Much like with dieting, I think examining the merits of weening versus a complete opt-out is worthwhile. I haven’t decided quite where I come down, yet; but the mere fact that more of us are talking about the issue suggests there’s something below the surface.

    Thanks for sharing your thoughts and, hopefully, generating some constructive dialogue about the issue.

    • I’ve heard about Alone Together. I’ll have to pick it up. I agree that this seems to be something that more people should be exploring. It’s an important issue.

    • I personally hate the shallows which is based on Carr’s previous editorial on is Google making stupid. Too me as a CS major and someone who understands how computers multi-task their studies are going about it all wrong and are looking for something I dubbed Simul-taking (Simultaneous Tasking). Personally I just see it as an evolution similar to reading, when we became a written based society instead of a verbal one a lot changed, it had many positive affects as well as negative. To me that is what this is just another step up the ladder for humanity.

      • I can only speak for myself, and I’m not trying to promote or defend Carr. I don’t agree that the issue of Internet saturation is analogous or comparable to reading; and I definitely wouldn’t consider it evolution in this context. I think there’s a considerable difference between reading, which requires singular focus, and multi-tasking and the tangible drop in attention span since the rise of the always-on, seemingly omnipresent Internet.

        If you read my other comments on this thread, I don’t paint the Internet as the villain. I’m just saying that we should kid ourselves and act like a lot of people have developed a problem a serious problem, if not addiction, to the Internet and all that comes with it.

        • I agree it may not seem the most obvious progression but then again I am sure writing was not from spoken but it seems accepted now that it is the next step so maybe connectivity will become the next step. Or maybe these are all equal and sidesteps, Idk food for thought though.

      • PokerFaceMoose

        Your spelling and grammar proved Carr correct.

        • I see not a single spelling error and as far as grammar is concerned it is a comment I am not going to proof it. I am a programmer not a writer, if I was a writer I would be worried about it.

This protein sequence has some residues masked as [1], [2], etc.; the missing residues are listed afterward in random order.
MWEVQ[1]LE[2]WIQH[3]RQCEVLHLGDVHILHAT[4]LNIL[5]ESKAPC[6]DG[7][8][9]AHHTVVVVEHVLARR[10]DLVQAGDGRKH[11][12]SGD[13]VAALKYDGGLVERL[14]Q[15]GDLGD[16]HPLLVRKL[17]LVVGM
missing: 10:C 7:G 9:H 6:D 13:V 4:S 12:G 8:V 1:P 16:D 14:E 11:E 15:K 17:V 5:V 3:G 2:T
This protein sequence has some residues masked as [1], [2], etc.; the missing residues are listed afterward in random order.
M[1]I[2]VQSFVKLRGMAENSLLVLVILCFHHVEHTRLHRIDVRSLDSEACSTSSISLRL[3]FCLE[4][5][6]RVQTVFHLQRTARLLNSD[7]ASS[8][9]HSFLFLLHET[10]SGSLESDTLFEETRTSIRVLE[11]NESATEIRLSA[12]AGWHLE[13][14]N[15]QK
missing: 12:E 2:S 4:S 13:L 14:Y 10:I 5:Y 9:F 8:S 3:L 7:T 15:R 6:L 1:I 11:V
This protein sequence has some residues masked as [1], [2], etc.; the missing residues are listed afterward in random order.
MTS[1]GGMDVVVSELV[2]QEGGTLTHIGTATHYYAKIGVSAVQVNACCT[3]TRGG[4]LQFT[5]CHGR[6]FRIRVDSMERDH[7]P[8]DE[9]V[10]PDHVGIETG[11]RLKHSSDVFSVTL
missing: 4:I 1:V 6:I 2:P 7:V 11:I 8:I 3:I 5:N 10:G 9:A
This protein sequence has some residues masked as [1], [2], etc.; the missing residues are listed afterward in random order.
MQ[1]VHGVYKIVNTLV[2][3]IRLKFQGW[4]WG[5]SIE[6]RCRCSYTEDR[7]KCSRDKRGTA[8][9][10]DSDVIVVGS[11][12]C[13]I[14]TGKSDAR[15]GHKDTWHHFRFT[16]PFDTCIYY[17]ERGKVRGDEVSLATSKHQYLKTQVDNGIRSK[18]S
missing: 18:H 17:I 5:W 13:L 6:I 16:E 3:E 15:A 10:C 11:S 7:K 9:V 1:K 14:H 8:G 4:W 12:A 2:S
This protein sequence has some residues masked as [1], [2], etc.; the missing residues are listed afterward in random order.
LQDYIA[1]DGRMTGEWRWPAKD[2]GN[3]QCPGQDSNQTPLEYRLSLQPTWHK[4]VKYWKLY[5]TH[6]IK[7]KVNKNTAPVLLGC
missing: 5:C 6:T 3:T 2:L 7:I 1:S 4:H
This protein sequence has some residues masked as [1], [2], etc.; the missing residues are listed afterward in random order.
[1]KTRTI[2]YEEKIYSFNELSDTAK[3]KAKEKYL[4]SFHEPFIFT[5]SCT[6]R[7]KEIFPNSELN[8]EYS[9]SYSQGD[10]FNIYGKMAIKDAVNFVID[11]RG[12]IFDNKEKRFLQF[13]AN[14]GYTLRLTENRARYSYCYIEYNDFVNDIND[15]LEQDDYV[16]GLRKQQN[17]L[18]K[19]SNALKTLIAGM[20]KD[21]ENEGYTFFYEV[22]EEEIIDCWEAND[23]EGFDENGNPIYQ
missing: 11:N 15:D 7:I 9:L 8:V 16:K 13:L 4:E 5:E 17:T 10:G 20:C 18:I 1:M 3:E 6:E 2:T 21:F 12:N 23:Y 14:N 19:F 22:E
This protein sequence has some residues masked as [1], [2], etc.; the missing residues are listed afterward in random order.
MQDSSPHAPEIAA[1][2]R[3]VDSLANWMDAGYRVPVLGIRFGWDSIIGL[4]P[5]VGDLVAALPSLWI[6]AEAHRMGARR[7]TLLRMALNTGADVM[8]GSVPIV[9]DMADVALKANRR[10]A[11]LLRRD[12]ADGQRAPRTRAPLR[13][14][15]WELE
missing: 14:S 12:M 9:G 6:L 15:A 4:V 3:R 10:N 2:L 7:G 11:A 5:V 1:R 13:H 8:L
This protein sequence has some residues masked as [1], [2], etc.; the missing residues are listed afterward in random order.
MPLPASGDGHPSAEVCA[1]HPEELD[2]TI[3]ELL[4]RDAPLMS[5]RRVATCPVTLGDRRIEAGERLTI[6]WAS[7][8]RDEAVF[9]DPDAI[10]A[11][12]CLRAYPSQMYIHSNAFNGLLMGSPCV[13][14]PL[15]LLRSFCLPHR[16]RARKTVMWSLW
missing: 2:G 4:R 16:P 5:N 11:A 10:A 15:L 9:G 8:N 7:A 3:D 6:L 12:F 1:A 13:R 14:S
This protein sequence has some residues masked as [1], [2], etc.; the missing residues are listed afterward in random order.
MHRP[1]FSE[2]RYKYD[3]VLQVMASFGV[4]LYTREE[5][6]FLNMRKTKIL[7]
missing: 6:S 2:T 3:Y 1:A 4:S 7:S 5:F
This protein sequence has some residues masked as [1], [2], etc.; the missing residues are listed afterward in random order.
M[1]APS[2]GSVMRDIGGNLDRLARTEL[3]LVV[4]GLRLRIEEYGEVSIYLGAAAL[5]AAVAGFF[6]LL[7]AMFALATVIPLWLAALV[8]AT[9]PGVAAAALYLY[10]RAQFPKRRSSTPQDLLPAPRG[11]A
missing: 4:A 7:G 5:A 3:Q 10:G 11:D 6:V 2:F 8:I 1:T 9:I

• PokerFaceMoose

            I,(punctuation)personally,(punctuation) hate the shallows, (book title should be punctuated and capitalized accordingly) which is based on Carr’s previous editorial on is Google making stupid(fragment) Too (For)me, as a CS major and someone who understands how computers multi-task, (punctuation)their studies are going about it all wrong and are looking for something I dubbed Simul-taking (what?)(Simultaneous Tasking). Personally, (punctuation)I just see it as an evolution similar to reading, when we became a written based society,(punctuation)instead of a verbal one,(punctuation)a lot changed, it had many positive affects(effects, wrong word) as well as negative. To me,(punctuation) that is what this is,(punctuation) just another step up the ladder for humanity. – Just to name a few….

          • Would you like me to edit it and say all proofing was done by my chief editor Poker Face Moose. Also I wrote that from my phone so it is hard to read as chrome sits on a different part of the Page than where I am posting, it also makes editing impossible

  • arthur2142

    I totally get the comment about checking my phone unprompted. I often times will pick up my phone, hit the power button, just to see if I have any notifications. I do this even if I haven’t heard a notification tone and/or the led isn’t flashing…Maybe I am too connected.

    • Wow I do this too…I can sometimes hear the tones in my head too and check my phone. I know after playing Scramble w/friends I can hear the sounds that game makes too in my head. Strange…

      • Actually there is a disorder where teens nerves from feeling the vibration of the phone so much will actually think they feel it vibrate in their pocket even if it doesn’t.
        I think it is called phantom vibration disorder

  • KleenDroid

    And to be distracted by a phone that doesn’t even have ICS is even worse.

  • PickAm

    It makes sense, it would be nice to be a bit further from the technology !